Published: August 29, 2006
After 100 years of its whereabouts unknown to the art world, James McNeill Whistler’s marine oil “Violet and Blue: Among the Rollers” is headed to the Detroit Institute of Arts, the fifth largest fine arts museum in the United States, which already owns four Whistler paintings including “Nocturne in Black and Gold, the Falling Rocket.”
The painting purchased July 7 by art dealer Thomas Colville on behalf of the museum was the top lot at Cottone’s fine art and antiques auction at $1,001,000 including buyer’s premium. The sale of some 240 lots totaled $2.5 million.
Whistler painted the 7-by-10-inch oil on panel while he was on a boat off the coast of Brittany, France, in 1893.
“It was a picture that was missing for over 100 years so it was new to the market, which is always exciting, in perfect condition and in its original frame,” said Colville. “Whistler oils are very rare, there are only a few left in private hands.”
A specialist dealer, Colville is known for his purchases of Whistler works over the years, which he said was why the museum chose him to represent its interests.
The painting had been owned by members of the Wadsworth family in Geneseo, N.Y., for nearly 100 years. The family has many prominent ancestors, including the founder of the Wadsworth Atheneum in Hartford, Conn.
Kenneth Myers, curator of American art at the Detroit Institute of Arts, says the painting is important in Whistler’s career for several reasons, not the least of which is it signified a change in the artist’s oeuvre. After his bankruptcy in 1870, Whistler shifted to painting small plein air oil on panel paintings. This work was one of three similar seascapes done in the fall of 1893 in Brittany.
“This is one of the most important missing Whistlers to surface in a long time,” Myers said. Acquiring this work will help the museum better tell the story of Whistler’s accomplishments and his impact on the next generation of American artists including Twachtman, Chase and Metcalf. The museum already had two major works by Whistler reflecting his artistic styles but did not have a painting reflecting the later small landscapes for which he became known.
According to Whistler’s own correspondence archived by the Centre for Whistle Studies based in the University of Glasgow, Scotland, the artist thought highly of “Violet and Blue,” which sold in 1894 for 210 guineas. The buyer is thought to have been Martin Brimmer, an early trustee of the Museum of Fine Arts, Boston. Of the three Brittany seascapes, Whistler described them as “the finest things of the kind I have painted,” according to a letter he wrote to his primary New York dealer.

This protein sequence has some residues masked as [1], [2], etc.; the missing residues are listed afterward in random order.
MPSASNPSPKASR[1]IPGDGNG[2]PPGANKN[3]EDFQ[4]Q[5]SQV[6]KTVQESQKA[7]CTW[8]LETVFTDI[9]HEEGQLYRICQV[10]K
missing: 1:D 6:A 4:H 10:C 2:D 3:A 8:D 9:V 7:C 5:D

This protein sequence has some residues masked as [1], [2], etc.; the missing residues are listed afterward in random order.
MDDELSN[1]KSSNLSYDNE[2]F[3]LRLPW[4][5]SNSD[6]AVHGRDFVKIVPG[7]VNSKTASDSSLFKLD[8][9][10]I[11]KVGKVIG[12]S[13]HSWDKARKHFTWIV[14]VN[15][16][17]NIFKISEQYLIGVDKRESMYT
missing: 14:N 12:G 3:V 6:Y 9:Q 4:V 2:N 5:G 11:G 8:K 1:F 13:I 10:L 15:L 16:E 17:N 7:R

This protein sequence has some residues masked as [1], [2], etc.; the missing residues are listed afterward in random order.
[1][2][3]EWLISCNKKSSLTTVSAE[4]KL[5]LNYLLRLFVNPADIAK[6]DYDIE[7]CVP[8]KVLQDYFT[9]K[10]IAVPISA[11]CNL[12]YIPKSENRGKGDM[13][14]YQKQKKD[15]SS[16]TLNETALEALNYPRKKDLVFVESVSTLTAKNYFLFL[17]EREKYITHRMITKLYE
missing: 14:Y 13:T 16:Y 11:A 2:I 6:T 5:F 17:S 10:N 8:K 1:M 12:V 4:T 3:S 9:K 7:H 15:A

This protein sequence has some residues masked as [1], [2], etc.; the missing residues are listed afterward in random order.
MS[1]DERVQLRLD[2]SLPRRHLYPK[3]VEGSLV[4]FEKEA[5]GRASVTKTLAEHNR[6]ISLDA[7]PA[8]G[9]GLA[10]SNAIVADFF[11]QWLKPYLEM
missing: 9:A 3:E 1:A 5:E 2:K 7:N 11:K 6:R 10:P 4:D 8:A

Whistler expert Margaret MacDonald of the Whistler Centre and Myers helped authenticate the painting and identify it based on digital scans of the painting Cottone Auctions sent them. Shortly after its sale, the painting had been identified by another title, “Study of the Sea From a Boat” when it was lent for a Whistler retrospective at the MFA, Boston in 1904.
Other fine art did well at the sale including a painting by John Singleton Copley that he painted of his sister-in-law, “Mrs Charles Startin,” that sold to Colville for $137,500. The 24-by-30-inch painting in its original frame had, like the Whistler, been exhibited at the MFA, Boston and descended in the Wadsworth family.
The Copley and Wadsworth families were related by marriage, Colville explained, and this painting had not been out of the Wadsworth family since 1783, when it was painted.
The Wadsworth family also consigned an Eighteenth Century Philadelphia carved mahogany side chair that fetched $132,000, an Eighteenth Century Boston carved mahogany chest on chest standing 7 feet 1 inch high that realized $71,500, a first edition seven-volume set of John James Audubon’s Birds of America, 1844, that hammered down at $71,500 and an Eighteenth Century Boston Queen Anne carved walnut side chair that once belonged to Parson Gideon Hawley, first missionary to the Mashapee Indians. It sold for $66,000.
Colville also was the winning bidder of a signed Tiffany Studios leaded floor lamp in original patina and condition, 78 inches high, at $132,000 and a painting signed Rico (Martin Rico y Ortega, Spanish 1833–1908) that descended in the family of Captain Joseph T. Jones of Buffalo, N.Y., for $82,500.
There were a number of fine art works in the auction including a total of five works by Charles Burchfield that averaged $6,050 to $9,900.
The clocks category was led by a tall case clock by John Bailey Sr of Hanover, Mass., standing 8 feet high, that brought $34,100. The clock had provenance to direct descendents of General Samuel Breck, according to the auction house.
Americana standouts included a Nineteenth Century horse and sulky copper and zinc weathervane, J.A. Howard, Boston, measuring 17 inches high by 36 inches long. It sold for $36,850. A rare monumental Liverpool presentation pitcher, Commodore Decatur, “Free Trade & Sailors Rights,” from the 1810s fetched $31,900.
Decorative arts highlights included a J.W. Fiske cast iron aquarium sans glass, 46 by 30 inches, the Strong Museum was consigning to benefit its collections fund that attained $12,100; a signed C. Kauba bronze of an Indian on horseback, 27 inches high, on carved marble base for $16,500, and a hand painted KPM porcelain plaque for $11,550.
All prices reported include the ten percent buyer’s premium. For more information, www.cottoneauctions.com or 685-243-3100.
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